3. The method in accordance with claim 1, wherein in step (1) the catalyst material is selected from the group consisting of iron, cobalt and nickel.
4. The method in accordance with claim 3, wherein step (2) comprises depositing a catalyst material film between 4 and 10 nm thickness on the substrate and annealing the catalyst material film at between 300-500 degrees Centigrade for between 8-12 hours such that the catalyst material is changed into separate nanoparticles.
5. The method in accordance with claim 1, wherein in step (3) the predetermined temperature is between 600-1000 degrees Centigrade.
6. The method in accordance with claim 5, wherein in step (3) the carbon containing gas is selected from the group consisting of ethylene, methane and acetylene.
7. The method in accordance with claim 5, wherein step (3) further comprises flowing protecting gas before exposing the catalyst material to the carbon containing gas.
8. The method in accordance with claim 1, wherein step (3) comprises exposing the catalyst material iron to ethylene at 690 degrees Centigrade for 15 seconds such that a carbon nanotubes array of 10 micron height grows from the substrate in a direction substantially perpendicular to the substrate.
9. The method in accordance with claim 1, wherein step (3) comprises exposing the catalyst material iron to ethylene at 690 degrees Centigrade for 5 minutes such that a carbon nanotubes array of 100 micron height grows from the substrate in a direction substantially perpendicular to the substrate.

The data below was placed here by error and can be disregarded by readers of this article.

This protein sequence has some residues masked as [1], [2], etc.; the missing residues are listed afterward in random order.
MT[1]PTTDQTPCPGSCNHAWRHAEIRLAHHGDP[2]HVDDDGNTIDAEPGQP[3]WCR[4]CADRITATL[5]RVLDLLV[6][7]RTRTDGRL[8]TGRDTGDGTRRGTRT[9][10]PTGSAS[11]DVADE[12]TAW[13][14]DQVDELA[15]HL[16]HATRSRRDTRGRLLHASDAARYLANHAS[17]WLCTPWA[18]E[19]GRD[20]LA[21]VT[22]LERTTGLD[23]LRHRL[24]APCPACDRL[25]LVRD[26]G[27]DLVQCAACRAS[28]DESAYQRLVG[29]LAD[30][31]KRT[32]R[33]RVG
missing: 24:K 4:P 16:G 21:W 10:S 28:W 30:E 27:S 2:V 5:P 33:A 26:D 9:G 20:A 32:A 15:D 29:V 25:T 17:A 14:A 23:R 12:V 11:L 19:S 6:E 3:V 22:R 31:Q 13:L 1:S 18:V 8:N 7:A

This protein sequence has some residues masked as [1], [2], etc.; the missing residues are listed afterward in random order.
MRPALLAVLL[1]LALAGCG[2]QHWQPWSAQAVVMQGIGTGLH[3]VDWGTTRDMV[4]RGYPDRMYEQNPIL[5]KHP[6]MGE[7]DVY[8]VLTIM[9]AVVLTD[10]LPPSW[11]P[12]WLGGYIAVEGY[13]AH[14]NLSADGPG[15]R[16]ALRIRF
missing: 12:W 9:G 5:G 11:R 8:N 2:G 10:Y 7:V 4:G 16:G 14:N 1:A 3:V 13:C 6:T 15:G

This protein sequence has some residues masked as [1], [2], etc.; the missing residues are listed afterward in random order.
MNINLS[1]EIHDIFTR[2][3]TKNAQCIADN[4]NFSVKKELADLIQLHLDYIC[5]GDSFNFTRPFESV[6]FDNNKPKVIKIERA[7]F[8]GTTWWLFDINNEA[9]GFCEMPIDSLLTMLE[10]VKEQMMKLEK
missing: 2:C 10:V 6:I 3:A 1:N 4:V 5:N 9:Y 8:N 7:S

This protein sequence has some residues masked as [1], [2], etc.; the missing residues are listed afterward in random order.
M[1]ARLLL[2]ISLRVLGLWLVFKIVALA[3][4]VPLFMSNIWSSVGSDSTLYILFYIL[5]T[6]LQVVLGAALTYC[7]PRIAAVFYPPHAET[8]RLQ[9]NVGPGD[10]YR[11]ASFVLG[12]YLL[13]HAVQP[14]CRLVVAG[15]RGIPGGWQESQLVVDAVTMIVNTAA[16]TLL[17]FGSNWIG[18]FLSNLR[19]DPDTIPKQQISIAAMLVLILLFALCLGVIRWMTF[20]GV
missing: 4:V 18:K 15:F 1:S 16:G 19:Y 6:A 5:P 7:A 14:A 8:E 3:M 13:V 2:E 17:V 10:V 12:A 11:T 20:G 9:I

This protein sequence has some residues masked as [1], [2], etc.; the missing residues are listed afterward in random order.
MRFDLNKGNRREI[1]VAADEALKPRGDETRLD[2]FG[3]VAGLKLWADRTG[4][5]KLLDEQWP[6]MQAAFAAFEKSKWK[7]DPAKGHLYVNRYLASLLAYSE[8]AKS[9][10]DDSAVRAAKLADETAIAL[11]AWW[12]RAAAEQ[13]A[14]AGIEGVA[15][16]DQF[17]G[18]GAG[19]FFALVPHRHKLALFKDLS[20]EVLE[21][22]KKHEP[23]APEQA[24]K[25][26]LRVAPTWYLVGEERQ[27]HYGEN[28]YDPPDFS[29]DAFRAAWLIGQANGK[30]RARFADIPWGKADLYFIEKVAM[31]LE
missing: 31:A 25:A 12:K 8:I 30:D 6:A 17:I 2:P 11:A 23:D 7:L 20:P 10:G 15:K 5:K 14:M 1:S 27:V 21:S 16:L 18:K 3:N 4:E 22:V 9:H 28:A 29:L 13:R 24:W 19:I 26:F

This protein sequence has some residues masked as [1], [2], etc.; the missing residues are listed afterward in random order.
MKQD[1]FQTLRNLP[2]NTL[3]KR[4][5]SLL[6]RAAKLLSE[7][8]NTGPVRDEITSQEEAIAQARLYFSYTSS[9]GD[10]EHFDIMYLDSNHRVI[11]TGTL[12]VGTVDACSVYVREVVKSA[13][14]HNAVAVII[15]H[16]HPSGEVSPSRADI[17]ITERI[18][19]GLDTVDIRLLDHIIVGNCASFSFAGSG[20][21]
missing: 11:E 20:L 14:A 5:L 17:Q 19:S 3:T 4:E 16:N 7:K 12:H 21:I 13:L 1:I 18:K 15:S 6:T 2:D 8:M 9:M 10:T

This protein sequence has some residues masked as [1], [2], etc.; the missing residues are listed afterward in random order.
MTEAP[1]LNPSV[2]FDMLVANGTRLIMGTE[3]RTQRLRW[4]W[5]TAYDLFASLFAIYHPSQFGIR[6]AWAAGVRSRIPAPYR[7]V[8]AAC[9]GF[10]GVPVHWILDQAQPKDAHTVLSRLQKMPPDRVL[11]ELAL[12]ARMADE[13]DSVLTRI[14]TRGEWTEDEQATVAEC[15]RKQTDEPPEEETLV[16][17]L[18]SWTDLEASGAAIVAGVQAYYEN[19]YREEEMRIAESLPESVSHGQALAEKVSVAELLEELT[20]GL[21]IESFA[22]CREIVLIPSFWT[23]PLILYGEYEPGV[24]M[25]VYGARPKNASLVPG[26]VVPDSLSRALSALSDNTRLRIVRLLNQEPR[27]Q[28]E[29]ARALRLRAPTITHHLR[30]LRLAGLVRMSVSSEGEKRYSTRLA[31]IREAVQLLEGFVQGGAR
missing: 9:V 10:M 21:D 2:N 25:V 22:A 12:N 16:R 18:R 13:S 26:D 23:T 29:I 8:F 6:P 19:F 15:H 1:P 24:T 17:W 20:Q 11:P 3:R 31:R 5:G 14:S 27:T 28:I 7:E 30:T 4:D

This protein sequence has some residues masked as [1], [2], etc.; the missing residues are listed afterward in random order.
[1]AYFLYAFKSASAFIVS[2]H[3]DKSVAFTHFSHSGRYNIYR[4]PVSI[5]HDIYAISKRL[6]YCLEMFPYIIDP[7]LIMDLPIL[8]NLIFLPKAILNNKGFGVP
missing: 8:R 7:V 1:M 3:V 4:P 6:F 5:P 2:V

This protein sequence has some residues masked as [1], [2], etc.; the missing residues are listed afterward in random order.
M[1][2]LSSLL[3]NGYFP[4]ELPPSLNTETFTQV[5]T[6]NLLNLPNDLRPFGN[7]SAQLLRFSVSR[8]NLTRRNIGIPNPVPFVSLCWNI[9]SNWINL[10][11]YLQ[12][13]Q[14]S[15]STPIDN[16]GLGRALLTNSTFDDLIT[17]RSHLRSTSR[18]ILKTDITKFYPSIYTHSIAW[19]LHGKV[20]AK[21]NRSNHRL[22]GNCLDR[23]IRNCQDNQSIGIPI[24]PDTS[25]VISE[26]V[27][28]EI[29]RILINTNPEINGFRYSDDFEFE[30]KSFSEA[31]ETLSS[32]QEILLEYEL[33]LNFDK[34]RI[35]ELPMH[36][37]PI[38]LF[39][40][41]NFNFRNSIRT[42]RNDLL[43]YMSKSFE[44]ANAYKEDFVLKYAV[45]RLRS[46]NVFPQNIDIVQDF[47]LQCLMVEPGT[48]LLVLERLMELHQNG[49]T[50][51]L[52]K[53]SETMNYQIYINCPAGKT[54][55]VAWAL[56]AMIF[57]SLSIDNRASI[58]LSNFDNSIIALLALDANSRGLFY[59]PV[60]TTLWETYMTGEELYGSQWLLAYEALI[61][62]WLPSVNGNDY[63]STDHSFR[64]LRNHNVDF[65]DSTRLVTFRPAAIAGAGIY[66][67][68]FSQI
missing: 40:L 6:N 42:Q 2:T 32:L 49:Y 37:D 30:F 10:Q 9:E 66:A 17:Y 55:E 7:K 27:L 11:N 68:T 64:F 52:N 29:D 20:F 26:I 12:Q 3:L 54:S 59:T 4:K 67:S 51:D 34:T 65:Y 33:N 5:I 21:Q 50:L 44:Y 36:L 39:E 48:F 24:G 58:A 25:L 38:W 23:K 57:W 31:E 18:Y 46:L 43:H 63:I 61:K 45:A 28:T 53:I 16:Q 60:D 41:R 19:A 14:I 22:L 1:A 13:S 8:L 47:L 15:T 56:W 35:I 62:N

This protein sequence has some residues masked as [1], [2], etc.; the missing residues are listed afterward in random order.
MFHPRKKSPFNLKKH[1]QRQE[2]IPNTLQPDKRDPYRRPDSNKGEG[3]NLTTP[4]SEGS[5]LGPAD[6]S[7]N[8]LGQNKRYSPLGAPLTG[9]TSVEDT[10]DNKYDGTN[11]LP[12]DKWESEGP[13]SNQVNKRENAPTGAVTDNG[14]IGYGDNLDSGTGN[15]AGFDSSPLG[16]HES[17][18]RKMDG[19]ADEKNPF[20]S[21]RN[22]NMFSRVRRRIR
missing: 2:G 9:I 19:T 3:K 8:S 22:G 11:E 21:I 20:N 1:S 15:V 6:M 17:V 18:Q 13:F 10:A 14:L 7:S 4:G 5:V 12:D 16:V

10. The method in accordance with claim 1, wherein step (3) comprises exposing the catalyst material iron to ethylene at 710 degrees Centigrade for 10 minutes such that a carbon nanotubes array of 500 micron height grows from the substrate in a direction substantially perpendicular to the substrate.
11. The method in accordance with claim 1, wherein in step (4) the carbon nanotubes are removed from the substrate by using a blade.
12. The method in accordance with claim 2, wherein the dispersant is select from ethanol or 1-2 dichloroethane.
13. A method for manufacturing carbon nanotubes comprising steps as follows:
(1) providing a plurality of substrates in a furnace;
(2) depositing a catalyst material onto each of the substrates;
(3) exposing the catalyst material to a carbon containing gas for a predetermined period of time at a predetermined temperature such that an array of carbon nanotubes having a predetermined length grows from the substrate in a direction substantially perpendicular to the substrate; and